PURPOSE: During medical Intensive Care Unit (ICU) rotations, many residents were thought to be too busy, or too far away, to attend the standard lecture series at our University of California San Francisco, Fresno, campus. This study was designed to determine if creating a new team-based lecture series focused on common ICU topics, given in the ICU, could improve overall attendance at educational conferences. The study was conceived to respond to recommendations of the Society of General Internal Medicine’s Task Force for Residency Reform to adjust education to focus on a team based model to promote learning and improve patient care.
METHODS: We gathered the attendance records for all internal medicine residents for all conferences between two periods of time, one was between August 2008 and February 2009 and the second one was between August 2009 and February 2010. The second period included the new ICU team-based lecture series that was started in August 2009. We compared attendance before and after the new lecture series was started. The resident’s level of training, current rotation, lecture type, lecture location and provision of food was measured.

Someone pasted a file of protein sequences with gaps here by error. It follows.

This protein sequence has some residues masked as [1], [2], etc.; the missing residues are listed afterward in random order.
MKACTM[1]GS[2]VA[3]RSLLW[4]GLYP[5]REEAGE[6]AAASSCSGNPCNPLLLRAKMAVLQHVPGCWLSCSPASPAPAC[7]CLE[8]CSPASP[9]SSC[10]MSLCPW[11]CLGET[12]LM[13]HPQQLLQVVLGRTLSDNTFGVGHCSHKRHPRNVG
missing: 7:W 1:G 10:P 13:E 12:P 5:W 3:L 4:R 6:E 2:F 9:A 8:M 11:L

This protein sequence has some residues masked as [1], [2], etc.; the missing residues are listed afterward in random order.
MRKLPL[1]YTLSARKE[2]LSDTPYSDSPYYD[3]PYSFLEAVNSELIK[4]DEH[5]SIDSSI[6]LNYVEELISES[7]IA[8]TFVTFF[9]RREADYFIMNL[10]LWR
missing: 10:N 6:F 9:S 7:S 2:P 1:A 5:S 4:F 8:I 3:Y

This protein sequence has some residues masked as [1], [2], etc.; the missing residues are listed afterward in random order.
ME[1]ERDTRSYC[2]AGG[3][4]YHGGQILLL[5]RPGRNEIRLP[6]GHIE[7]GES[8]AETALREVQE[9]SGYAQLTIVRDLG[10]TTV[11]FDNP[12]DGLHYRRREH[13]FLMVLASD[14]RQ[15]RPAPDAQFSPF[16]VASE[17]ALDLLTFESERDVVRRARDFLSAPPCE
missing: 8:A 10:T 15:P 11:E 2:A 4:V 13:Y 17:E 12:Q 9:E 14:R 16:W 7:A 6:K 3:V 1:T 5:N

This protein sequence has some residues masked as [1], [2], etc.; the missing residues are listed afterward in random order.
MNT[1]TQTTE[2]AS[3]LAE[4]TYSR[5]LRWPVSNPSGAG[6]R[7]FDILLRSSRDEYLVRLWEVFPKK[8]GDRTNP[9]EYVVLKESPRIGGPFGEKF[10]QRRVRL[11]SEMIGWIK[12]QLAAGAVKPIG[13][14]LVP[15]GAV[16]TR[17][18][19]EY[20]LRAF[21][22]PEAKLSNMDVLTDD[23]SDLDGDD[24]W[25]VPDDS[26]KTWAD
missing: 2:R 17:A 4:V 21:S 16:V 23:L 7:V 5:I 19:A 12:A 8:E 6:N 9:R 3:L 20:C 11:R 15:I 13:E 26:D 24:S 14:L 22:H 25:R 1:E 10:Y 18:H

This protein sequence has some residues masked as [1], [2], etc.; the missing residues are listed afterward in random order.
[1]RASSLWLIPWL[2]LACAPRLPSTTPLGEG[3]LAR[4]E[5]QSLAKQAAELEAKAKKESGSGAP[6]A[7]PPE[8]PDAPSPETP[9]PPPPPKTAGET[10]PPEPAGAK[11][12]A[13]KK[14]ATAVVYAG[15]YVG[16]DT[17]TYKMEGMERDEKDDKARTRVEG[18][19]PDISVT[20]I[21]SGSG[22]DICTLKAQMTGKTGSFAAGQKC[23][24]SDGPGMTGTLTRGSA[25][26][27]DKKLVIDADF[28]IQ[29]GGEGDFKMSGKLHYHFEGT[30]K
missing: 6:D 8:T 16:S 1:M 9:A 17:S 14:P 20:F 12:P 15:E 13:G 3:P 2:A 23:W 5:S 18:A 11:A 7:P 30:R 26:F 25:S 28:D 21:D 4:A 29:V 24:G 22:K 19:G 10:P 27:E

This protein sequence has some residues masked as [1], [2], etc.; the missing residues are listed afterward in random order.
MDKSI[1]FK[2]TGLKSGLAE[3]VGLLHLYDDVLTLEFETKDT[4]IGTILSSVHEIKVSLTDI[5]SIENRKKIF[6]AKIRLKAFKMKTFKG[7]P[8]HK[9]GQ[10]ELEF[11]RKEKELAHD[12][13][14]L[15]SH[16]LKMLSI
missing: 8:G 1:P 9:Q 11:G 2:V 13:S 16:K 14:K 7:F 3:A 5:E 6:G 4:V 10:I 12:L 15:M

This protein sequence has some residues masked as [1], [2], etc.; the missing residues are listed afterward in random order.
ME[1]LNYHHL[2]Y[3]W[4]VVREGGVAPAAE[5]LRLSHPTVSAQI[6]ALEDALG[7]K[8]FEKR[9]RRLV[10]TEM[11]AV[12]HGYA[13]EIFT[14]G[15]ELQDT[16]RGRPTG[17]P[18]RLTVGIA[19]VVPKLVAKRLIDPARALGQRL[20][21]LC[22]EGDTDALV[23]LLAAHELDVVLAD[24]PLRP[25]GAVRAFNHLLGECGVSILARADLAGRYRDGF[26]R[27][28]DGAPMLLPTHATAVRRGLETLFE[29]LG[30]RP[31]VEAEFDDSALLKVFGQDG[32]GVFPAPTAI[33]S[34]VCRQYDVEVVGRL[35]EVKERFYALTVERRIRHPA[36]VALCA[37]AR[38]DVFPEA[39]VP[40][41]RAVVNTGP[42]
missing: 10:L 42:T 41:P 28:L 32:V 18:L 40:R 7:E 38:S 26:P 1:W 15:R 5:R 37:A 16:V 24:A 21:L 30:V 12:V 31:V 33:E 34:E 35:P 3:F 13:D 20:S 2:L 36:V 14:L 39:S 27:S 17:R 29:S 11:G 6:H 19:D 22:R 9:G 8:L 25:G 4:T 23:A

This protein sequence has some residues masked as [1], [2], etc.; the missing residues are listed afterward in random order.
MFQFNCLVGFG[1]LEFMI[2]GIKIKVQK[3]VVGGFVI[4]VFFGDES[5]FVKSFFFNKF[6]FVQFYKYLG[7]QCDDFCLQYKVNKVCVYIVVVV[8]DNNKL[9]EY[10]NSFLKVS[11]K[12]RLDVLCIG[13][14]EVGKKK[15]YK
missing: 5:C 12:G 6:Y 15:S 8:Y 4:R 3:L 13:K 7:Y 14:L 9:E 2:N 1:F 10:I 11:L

RESULTS: We found that the new ICU lectures contributed to an absolute decline of 8.9% [131/180 (72.8%) compared to 115/180 (63.9%)] in overall attendance since August 2009. This study showed that team-based ICU lectures, when used as a replacement for the required standard lectures, created a significant decline in attendance.
CONCLUSION: Our anecdotal evidence suggested that residents had a hard time attending a distant conference during the ICU rotation. We postulated that easier conference access, and a team based approach, would allow for increased attendance. What was lacking was evidence on whether a curriculum based lecture series, given in the ICU, would improve overall attendance-which it did not.
CLINICAL IMPLICATIONS: We found that residents may be less likely to attend these rotation-centered conference, and their overall attendance declined significantly. We may need to re-evaluate this model for future use.
DISCLOSURE: Garrett Bird, No Financial Disclosure Information; No Product/Research Disclosure Information